Milwaukee general manager Doug Melvin did not respond to a telephone message, but two sources confirmed that the deal was in the works, and published reports on Tuesday said the trade had been agreed upon. Marcum reportedly is coming at a high price -- the Toronto Star and the Milwaukee Journal Sentinel both said the Brewers will part with 20-year-old, Canadian-born infielder Brett Lawrie, widely considered Milwaukee's top offensive prospect.
Melvin did talk to the Journal Sentinel, but only said, "I can't say anything about it, really. It's not completed yet."
Players often must undergo physical exams before trades are complete.
Starting pitching is atop the Brewers' winter wish list, and Marcum fits the bill. The soon-to-be 29-year-old was 13-8 with a 3.64 ERA in 31 starts last season for Toronto, a successful comeback after he missed the entire 2009 season after undergoing Tommy John surgery.
Marcum earned $850,000 last season and is eligible for salary arbitration. He has two more years of club control before reaching free agency.
He has spent his entire five-year Major League career in Toronto and has a career record of 37-25 with 3.85 ERA.
Blue Jays general manager Alex Anthopoulos declined comment Sunday night, citing a club policy of not discussing rumors. He had the luxury of being able to shop Marcum at these Winter Meetings because of his depth in the starting rotation. The Blue Jays have right-hander Brandon Morrow and left-handers Ricky Romero and Brett Cecil at the top of the rotation. At the back end, the club can choose two pitchers from a young group that includes right-handers Kyle Drabek, Jesse Litsch, Zach Stewart and left-hander Marc Rzepczynski.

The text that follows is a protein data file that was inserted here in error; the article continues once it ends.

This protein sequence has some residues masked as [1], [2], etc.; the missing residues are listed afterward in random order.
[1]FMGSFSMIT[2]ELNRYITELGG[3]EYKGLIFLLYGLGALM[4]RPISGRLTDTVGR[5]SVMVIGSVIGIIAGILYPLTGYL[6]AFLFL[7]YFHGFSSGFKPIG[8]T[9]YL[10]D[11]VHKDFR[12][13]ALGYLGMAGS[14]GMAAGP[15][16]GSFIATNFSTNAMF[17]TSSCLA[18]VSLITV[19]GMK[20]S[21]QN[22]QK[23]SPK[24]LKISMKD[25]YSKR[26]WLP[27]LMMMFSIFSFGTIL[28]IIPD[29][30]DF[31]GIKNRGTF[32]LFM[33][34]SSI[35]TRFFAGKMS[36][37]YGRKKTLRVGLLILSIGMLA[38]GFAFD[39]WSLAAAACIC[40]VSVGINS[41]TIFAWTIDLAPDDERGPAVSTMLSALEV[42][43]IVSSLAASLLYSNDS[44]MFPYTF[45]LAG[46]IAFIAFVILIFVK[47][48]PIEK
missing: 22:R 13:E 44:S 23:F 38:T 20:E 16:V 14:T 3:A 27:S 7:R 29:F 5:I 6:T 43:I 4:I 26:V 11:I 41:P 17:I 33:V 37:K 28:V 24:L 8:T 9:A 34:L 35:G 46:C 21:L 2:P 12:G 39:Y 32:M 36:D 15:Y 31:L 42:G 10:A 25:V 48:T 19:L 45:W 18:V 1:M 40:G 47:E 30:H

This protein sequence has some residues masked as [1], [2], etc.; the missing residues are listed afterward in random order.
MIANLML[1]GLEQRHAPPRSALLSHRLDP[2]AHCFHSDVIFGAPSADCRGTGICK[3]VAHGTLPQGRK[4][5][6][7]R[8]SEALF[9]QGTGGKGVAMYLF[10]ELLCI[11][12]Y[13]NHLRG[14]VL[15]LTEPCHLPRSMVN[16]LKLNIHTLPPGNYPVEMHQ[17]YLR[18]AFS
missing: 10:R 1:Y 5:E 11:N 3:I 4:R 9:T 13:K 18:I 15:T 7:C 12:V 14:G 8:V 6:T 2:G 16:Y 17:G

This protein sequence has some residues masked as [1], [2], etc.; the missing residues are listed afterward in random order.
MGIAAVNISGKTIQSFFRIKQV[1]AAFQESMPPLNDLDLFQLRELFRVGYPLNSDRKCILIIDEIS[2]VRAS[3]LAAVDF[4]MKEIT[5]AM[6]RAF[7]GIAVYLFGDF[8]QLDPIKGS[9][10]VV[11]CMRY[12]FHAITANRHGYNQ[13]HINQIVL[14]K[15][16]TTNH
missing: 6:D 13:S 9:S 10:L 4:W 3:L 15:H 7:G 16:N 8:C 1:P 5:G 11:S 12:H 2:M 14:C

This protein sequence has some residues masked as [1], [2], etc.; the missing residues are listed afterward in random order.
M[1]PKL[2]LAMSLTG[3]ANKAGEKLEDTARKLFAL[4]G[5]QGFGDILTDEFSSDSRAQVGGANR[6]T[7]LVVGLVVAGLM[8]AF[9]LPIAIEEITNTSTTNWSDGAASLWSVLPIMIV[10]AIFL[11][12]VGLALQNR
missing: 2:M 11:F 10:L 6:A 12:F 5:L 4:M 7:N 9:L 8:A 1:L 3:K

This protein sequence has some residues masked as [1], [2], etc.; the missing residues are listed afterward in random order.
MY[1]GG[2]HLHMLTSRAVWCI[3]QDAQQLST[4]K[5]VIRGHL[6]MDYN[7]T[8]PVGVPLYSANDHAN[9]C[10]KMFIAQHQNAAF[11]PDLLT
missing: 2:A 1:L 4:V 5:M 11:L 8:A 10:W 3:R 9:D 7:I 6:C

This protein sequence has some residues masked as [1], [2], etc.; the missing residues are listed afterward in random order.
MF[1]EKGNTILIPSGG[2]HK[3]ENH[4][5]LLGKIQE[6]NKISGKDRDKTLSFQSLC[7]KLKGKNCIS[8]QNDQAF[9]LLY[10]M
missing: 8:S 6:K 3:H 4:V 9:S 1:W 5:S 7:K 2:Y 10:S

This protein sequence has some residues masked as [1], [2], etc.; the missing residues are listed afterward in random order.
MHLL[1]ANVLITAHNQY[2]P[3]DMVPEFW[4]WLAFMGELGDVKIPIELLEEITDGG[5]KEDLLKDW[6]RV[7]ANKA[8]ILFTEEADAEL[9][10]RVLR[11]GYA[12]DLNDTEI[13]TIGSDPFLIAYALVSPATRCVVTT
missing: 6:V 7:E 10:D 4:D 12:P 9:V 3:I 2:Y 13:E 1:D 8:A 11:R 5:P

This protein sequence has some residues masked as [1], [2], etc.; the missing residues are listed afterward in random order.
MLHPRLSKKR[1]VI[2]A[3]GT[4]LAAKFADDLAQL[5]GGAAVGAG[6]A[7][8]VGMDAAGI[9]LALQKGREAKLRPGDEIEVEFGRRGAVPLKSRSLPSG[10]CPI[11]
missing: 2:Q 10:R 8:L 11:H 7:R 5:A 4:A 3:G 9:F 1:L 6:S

Melvin and his Brewers staffers have been scouring free-agent lists and team rosters since the end of their disappointing 2010 season and have focused on identifying starting pitching. The team finished last in the National League in starters' ERA and improved only marginally in 2010, to 15th of 16.
The Brewers' top two returning pitchers are ace righty Yovani Gallardo, who earlier this year signed a contract extension through at least 2014, and left-hander Randy Wolf, who has two years left on a contract he agreed to at last year's Winter Meetings in Indianapolis. The team has a cheap back-end option for the rotation in lefty Chris Narveson, who was 12-9 with a 4.99 ERA in 2010.
But the other spots are up for grabs. The Brewers have already extended an offer to left-hander Chris Capuano, who returned in 2010 from two years lost to his second Tommy John surgery. Another lefty, Manny Parra, will also be back next season, but it appears he is more effective in relief. The Brewers most advanced prospects, right-handers Jeremy Jeffress and Mark Rogers, probably won't start the season in the big league rotation.
The need is apparent, but it still probably hurt to part with Lawrie, the 16th overall pick in the 2008 First-Year Player Draft and the highest-drafted Canadian position player ever. He turns 21 next month and spent all of 2010 at Double-A Huntsville, batting .285 with eight home runs, 63 RBIs and 30 stolen bases. Sixty of his 158 hits went for extra bases, including 16 triples.
Lawrie's departure adds some urgency to the Brewers' conversations with agent Greg Genske about a contract extension for incumbent second baseman Rickie Weeks. The Brewers only own Weeks' rights for one more season before he reaches free agency. So far, the sides have had only brief discussions.
Sunday's trade sparked memories of the last time Melvin parted ways with the Brewers' consensus top prospect to acquire a pitcher. He shipped first baseman Matt LaPorta in a package of prospects to the Indians in July 2008 for CC Sabathia, who carried the Brewers into the postseason. Sabathia left via free agency after the season, and LaPorta has since played 162 games for the Indians.
The Marcum trade would be the second swap between the Brewers and Blue Jays in three days. On Friday, Milwaukee sent right-handed reliever Carlos Villanueva to Toronto for a player to be named before April 1.